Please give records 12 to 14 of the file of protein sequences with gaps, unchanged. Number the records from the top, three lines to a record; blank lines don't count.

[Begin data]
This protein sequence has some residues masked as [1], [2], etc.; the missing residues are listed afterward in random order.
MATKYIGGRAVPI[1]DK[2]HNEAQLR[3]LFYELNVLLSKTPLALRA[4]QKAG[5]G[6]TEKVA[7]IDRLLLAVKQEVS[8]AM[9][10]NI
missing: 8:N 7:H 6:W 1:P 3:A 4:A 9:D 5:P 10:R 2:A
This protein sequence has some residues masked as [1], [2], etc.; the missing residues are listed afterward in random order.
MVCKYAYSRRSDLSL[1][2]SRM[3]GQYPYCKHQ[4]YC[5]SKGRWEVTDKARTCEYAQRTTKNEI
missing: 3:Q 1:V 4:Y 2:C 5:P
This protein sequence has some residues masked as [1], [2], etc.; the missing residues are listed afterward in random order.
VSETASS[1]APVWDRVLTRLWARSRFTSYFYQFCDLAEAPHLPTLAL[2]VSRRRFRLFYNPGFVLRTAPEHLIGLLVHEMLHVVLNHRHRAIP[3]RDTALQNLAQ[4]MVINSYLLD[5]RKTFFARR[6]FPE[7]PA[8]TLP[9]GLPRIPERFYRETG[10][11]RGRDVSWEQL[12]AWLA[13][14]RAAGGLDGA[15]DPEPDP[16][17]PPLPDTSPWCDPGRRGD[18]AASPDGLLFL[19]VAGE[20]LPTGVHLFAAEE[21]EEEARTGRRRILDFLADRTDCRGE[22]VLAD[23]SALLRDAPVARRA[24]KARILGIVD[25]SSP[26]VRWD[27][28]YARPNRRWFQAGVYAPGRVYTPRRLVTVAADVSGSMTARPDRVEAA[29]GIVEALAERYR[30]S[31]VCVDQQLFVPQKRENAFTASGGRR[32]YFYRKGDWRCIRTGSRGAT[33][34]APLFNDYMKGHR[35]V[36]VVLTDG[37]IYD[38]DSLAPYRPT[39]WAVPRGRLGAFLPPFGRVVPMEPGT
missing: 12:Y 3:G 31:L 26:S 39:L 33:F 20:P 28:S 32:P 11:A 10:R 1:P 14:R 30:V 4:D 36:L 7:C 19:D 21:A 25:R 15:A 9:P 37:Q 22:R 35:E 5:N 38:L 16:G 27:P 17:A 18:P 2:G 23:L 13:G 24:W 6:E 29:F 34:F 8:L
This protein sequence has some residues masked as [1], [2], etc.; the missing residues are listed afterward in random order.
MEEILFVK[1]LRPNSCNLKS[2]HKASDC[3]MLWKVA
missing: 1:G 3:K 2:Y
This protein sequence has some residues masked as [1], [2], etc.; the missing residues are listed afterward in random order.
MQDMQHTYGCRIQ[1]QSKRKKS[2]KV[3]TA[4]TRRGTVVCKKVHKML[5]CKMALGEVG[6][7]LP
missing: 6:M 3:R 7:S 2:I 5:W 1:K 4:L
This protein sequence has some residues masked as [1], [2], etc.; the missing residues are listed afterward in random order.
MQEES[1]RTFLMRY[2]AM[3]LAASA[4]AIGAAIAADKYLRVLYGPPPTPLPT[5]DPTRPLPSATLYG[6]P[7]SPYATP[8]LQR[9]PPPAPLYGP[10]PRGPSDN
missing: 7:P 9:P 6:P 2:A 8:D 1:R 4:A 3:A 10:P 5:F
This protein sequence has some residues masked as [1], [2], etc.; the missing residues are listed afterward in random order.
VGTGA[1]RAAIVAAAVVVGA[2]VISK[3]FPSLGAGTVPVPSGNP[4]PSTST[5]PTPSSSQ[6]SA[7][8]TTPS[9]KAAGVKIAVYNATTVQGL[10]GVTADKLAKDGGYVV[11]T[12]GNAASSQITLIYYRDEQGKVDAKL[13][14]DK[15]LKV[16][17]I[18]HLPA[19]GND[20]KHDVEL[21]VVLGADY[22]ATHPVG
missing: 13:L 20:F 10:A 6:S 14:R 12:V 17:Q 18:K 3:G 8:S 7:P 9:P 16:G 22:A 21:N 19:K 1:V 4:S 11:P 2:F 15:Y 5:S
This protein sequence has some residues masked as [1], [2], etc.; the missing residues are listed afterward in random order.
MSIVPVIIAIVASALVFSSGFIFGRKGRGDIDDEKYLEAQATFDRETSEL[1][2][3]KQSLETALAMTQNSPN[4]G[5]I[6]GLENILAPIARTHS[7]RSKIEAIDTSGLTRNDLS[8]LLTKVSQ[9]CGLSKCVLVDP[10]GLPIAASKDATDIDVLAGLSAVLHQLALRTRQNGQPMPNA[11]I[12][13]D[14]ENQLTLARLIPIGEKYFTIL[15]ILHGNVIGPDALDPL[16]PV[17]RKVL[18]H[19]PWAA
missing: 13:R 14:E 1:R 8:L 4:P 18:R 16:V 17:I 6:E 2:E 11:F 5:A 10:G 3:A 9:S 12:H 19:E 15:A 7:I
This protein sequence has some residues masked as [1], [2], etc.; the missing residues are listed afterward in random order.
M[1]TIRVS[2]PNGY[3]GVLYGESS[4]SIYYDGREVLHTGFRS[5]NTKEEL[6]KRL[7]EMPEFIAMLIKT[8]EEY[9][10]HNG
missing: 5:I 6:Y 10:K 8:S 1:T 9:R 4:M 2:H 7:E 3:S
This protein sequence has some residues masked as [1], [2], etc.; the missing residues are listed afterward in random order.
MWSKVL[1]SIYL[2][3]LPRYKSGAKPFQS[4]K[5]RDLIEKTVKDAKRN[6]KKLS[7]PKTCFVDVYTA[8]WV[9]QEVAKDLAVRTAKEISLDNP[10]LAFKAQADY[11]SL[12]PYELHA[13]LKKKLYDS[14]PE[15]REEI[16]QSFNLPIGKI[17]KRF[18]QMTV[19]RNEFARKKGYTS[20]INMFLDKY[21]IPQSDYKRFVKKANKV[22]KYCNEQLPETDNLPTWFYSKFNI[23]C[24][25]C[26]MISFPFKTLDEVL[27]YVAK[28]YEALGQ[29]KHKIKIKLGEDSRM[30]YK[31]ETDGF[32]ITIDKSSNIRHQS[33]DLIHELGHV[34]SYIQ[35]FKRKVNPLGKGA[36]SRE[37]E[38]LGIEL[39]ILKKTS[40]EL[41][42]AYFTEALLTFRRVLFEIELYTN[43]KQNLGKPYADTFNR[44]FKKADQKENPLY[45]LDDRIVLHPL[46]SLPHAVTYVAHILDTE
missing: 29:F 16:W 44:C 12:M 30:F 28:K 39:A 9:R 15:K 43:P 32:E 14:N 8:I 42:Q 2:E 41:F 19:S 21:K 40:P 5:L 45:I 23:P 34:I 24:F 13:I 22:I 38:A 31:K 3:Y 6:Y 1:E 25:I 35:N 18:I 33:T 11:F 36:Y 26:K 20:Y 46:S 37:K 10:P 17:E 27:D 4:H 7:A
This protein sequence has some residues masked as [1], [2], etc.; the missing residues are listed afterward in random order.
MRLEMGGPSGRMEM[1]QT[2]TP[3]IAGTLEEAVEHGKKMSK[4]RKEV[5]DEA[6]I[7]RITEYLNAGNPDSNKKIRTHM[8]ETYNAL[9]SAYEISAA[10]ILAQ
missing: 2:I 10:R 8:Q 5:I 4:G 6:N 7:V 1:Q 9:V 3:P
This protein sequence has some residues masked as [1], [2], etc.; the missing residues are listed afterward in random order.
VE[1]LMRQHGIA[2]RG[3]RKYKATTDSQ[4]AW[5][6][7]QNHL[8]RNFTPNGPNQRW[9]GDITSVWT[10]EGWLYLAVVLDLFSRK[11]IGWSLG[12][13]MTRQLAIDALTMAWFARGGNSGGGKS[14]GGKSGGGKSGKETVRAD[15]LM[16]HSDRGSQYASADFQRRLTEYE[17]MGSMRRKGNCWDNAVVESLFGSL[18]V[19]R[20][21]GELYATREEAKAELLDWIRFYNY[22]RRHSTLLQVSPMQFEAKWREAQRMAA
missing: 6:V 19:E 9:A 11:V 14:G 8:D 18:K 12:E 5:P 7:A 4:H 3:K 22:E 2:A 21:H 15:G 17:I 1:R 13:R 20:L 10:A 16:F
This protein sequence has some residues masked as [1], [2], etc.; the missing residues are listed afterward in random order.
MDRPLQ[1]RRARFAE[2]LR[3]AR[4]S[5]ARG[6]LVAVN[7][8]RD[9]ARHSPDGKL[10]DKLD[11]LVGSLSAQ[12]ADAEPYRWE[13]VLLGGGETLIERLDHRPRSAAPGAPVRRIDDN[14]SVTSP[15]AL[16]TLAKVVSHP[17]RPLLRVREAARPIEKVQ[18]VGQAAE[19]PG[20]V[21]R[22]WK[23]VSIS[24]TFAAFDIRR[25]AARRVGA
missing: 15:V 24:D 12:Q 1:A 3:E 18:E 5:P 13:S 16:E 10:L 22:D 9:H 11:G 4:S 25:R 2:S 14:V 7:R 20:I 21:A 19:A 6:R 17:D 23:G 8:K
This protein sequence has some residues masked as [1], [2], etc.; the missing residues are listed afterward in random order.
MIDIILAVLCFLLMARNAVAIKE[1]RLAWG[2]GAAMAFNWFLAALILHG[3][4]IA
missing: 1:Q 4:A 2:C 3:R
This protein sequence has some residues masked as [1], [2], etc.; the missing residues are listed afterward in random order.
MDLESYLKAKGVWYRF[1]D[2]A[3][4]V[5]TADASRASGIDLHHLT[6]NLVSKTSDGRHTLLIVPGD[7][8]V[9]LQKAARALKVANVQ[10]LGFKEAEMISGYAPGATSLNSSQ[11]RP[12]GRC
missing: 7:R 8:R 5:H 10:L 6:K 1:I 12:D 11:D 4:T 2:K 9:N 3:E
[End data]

This protein sequence has some residues masked as [1], [2], etc.; the missing residues are listed afterward in random order.
VE[1]LMRQHGIA[2]RG[3]RKYKATTDSQ[4]AW[5][6][7]QNHL[8]RNFTPNGPNQRW[9]GDITSVWT[10]EGWLYLAVVLDLFSRK[11]IGWSLG[12][13]MTRQLAIDALTMAWFARGGNSGGGKS[14]GGKSGGGKSGKETVRAD[15]LM[16]HSDRGSQYASADFQRRLTEYE[17]MGSMRRKGNCWDNAVVESLFGSL[18]V[19]R[20][21]GELYATREEAKAELLDWIRFYNY[22]RRHSTLLQVSPMQFEAKWREAQRMAA
missing: 6:V 19:E 9:A 11:V 14:G 8:D 18:K 12:E 5:P 7:A 4:H 3:K 22:E 2:A 21:H 15:G 17:I 1:R 13:R 20:L 10:A 16:F
This protein sequence has some residues masked as [1], [2], etc.; the missing residues are listed afterward in random order.
MDRPLQ[1]RRARFAE[2]LR[3]AR[4]S[5]ARG[6]LVAVN[7][8]RD[9]ARHSPDGKL[10]DKLD[11]LVGSLSAQ[12]ADAEPYRWE[13]VLLGGGETLIERLDHRPRSAAPGAPVRRIDDN[14]SVTSP[15]AL[16]TLAKVVSHP[17]RPLLRVREAARPIEKVQ[18]VGQAAE[19]PG[20]V[21]R[22]WK[23]VSIS[24]TFAAFDIRR[25]AARRVGA
missing: 15:V 24:D 12:Q 1:A 3:E 18:E 5:P 13:S 16:E 10:L 22:D 9:H 11:G 4:S 25:R 2:S 14:V 7:R 20:I 21:A 19:A 6:R 17:D 23:G 8:K
This protein sequence has some residues masked as [1], [2], etc.; the missing residues are listed afterward in random order.
MIDIILAVLCFLLMARNAVAIKE[1]RLAWG[2]GAAMAFNWFLAALILHG[3][4]IA
missing: 1:Q 4:A 2:C 3:R